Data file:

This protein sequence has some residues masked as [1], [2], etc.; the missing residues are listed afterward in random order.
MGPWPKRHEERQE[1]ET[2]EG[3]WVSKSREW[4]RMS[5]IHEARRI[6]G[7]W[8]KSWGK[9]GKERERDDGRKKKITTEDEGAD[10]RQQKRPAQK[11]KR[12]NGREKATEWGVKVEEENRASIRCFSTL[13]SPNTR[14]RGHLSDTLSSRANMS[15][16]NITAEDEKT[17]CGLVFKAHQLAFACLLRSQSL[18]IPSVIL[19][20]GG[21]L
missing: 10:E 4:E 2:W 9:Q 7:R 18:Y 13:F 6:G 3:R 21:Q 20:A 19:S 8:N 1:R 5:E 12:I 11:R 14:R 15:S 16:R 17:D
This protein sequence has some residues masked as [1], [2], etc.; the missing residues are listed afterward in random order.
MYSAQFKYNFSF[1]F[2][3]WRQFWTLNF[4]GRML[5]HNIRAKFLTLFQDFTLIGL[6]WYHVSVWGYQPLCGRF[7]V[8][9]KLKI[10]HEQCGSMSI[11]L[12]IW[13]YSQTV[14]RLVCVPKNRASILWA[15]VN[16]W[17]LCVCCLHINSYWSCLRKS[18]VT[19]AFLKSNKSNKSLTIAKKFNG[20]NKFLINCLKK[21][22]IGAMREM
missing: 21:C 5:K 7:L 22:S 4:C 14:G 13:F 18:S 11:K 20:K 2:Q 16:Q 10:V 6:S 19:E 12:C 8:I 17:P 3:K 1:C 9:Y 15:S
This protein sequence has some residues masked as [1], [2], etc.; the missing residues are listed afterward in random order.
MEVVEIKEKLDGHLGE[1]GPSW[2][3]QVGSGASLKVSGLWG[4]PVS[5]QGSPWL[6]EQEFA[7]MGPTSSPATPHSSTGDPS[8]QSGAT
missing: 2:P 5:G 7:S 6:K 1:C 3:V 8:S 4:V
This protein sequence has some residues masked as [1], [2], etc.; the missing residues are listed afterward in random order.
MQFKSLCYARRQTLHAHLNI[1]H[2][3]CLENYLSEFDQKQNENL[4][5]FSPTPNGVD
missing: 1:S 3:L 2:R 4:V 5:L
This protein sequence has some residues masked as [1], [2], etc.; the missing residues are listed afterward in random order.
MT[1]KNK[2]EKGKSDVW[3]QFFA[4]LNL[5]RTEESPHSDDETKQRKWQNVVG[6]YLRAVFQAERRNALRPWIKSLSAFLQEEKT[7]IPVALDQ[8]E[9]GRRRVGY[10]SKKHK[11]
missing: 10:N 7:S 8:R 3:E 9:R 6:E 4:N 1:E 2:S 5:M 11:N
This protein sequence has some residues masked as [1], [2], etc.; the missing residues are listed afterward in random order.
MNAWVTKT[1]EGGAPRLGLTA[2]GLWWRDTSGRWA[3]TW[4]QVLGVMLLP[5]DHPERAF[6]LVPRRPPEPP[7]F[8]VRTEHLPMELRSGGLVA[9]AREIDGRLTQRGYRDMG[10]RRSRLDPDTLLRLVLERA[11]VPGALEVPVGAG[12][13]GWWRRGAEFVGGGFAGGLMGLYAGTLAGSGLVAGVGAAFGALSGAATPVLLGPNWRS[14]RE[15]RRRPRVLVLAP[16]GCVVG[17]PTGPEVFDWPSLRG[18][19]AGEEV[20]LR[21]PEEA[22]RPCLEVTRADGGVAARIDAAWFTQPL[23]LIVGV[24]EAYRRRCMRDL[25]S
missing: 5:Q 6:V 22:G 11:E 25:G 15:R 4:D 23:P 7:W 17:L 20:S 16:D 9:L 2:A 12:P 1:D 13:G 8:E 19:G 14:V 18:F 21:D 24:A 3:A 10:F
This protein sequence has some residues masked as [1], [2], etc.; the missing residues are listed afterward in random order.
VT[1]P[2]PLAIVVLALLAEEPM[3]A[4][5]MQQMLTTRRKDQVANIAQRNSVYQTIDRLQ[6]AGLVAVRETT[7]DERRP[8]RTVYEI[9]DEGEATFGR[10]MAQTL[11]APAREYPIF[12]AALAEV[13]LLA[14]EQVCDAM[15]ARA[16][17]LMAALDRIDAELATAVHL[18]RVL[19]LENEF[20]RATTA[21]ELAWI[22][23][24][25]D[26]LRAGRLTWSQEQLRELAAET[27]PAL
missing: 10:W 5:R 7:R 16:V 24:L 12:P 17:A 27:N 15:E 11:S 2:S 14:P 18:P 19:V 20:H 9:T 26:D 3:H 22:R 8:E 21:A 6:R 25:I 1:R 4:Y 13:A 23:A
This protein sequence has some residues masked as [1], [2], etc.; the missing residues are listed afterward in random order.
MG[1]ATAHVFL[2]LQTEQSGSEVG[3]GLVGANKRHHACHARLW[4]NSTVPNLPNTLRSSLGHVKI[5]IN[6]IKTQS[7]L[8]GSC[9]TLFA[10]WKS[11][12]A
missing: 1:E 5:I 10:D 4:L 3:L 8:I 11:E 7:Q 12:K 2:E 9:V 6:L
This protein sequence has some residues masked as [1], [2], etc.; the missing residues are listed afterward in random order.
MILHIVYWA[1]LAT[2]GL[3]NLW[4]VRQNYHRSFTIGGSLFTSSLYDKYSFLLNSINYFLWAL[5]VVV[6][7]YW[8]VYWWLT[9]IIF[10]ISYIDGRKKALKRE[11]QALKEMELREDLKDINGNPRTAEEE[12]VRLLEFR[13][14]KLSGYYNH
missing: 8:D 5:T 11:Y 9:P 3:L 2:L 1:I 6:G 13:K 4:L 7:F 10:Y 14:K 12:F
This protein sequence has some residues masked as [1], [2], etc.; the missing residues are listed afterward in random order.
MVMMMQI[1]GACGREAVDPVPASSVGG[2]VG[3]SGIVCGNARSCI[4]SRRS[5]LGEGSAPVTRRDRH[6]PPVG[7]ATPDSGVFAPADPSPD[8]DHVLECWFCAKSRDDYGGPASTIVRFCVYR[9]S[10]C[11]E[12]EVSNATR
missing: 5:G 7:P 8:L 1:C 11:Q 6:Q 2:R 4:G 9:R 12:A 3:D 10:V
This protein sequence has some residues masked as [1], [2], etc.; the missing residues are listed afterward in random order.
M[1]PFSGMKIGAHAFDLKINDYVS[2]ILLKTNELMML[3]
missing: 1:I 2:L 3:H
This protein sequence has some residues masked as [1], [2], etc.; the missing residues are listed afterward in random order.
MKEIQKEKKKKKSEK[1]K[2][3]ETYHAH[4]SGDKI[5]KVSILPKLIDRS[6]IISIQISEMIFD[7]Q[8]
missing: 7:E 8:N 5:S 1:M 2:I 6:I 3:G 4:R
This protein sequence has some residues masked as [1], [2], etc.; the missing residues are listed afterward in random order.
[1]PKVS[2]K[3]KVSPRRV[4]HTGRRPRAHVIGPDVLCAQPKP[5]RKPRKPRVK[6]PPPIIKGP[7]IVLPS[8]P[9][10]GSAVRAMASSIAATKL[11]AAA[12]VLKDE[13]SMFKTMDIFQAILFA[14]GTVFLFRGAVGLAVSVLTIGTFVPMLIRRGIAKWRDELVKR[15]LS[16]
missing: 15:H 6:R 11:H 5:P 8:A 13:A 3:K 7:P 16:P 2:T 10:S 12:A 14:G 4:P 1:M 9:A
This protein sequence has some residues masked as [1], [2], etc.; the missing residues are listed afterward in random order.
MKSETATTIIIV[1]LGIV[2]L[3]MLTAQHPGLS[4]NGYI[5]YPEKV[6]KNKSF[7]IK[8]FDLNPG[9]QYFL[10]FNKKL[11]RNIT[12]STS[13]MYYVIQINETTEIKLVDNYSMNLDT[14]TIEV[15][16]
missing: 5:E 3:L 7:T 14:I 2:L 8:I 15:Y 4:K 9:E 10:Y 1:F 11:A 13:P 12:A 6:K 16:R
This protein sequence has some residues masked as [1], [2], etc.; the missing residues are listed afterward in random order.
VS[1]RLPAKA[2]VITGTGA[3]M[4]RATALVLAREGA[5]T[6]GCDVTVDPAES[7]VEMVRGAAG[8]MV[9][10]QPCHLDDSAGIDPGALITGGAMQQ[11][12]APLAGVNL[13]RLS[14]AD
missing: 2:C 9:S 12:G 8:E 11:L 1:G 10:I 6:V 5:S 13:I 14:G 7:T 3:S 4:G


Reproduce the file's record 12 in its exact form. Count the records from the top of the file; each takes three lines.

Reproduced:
This protein sequence has some residues masked as [1], [2], etc.; the missing residues are listed afterward in random order.
MKEIQKEKKKKKSEK[1]K[2][3]ETYHAH[4]SGDKI[5]KVSILPKLIDRS[6]IISIQISEMIFD[7]Q[8]
missing: 7:E 8:N 5:S 1:M 2:I 6:I 3:G 4:R